Keeping A Good To-do List
Stress is produced in our lives when we don’t know what to do. The pressure of having a big project is different to stressing about the project. Pressure is a challenge that draws us up to higher levels. Stress is when our minds are overloaded because of that pressure – but I believe you can have pressure without stress! Stress comes when you don’t know what to do with your project.
The most common mistake with a to-do list is to just make a hope list or a project list. While you should keep a project list of things that you are working on, and a someday list for things to be done one day in the future but not necessarily to be done, the main to-do list is where your very next actions go. This is also called your “Next List”.
For example, “Clean the car” is not a task, it is a project, and therefore writing that down in your to-do list isn’t helpful, it’s daunting. Rather you should write down “Pick up vacuum cleaner to clean car”, and “Purchase car cleaning products.” This way you have the next action and relieve stress.
A to-do list is at it’s most powerful when every task:
- Is the next tangible and achievable action on the project (how do you tick “Go on holiday”, except when you’ve come back? Rather have “Investigate flights to Spain”)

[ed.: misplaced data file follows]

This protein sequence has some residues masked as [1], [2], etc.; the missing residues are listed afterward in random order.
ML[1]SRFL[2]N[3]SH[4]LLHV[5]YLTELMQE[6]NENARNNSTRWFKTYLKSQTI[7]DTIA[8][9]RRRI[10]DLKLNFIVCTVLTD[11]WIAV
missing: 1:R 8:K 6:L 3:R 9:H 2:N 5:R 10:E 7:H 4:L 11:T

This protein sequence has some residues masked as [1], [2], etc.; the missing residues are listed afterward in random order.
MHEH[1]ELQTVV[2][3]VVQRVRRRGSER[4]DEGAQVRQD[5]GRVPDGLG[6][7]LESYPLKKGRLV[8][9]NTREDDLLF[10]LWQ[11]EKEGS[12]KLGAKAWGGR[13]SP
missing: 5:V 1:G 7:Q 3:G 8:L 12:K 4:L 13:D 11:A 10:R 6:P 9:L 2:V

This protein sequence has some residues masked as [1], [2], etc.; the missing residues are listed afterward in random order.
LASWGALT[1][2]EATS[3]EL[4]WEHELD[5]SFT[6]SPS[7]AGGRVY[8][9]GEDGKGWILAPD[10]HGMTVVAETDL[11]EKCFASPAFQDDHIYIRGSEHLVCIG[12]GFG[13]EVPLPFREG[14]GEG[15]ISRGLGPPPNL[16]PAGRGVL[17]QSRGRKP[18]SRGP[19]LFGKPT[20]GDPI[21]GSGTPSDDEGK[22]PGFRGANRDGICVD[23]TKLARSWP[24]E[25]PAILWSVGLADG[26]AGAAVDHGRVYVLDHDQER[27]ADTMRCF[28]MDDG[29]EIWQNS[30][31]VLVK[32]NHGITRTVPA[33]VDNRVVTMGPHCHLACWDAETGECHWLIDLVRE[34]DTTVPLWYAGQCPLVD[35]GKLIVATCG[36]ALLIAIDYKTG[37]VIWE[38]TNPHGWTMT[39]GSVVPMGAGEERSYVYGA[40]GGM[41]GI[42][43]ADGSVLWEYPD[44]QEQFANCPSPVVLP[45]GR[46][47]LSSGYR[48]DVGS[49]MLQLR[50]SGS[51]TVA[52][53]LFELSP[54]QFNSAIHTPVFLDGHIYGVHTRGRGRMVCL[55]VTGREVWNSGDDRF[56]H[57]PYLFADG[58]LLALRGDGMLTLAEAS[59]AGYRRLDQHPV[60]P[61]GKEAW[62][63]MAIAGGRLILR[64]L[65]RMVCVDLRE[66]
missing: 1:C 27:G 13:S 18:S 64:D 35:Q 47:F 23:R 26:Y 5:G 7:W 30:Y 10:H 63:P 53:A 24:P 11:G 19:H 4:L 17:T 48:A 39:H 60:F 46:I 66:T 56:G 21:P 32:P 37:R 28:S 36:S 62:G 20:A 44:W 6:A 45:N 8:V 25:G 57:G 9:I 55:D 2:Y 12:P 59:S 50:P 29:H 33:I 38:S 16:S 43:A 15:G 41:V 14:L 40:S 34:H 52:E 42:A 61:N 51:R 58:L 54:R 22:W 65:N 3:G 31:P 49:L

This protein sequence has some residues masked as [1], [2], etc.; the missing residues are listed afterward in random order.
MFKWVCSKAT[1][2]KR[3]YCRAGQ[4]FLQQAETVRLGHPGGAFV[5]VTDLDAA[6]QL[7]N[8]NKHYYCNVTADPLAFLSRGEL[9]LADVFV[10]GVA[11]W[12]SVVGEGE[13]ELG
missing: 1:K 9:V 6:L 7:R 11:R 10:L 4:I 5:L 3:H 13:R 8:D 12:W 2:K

- Is actionable and begins with a verb and thus is an action (this forces you to make it an action, “Investigate flights to Spain” and not just a statement, “Flights”)
- Is measurable and has a due date (setting a deadline for the task to be produced, like “Investigate flights to Spain by Tuesday” as opposed to it lingering in production perjury)
Tasks without these things are less likely to be done and more likely to be procrastinated over because they require extra thought before they are done (meaning you still don’t know what to do.)
The to do list is the backbone of your day. It is your runsheet that your day is played off. You will keep four lists that your tasks are organised around:
- Next List. This is where all your next tangible, actionable and measurable actions go.
- Project List. Here you keep a running list of the projects that you are actively working on, as opposed to projects that have been archived. If you have too many projects here then your alarm bells go off.
- Someday List. All the things that you want to do one day that don’t require a deadline.
- Waiting For List. Finally, you have a list for all the things that you are waiting to hear back and/or have delegated to others.
Having these four to-do lists means you really need a to-do manager that you can access online, on your phone, on your iPad, on your computer and so. I use Action Method which organises my tasks either according to the project that they are in, or in a flat Next List view. Action Method also allows me to delegate tasks from within the programme.
- What practical help do you need right now with running a to-do list? Let us know so that the Friends here can help.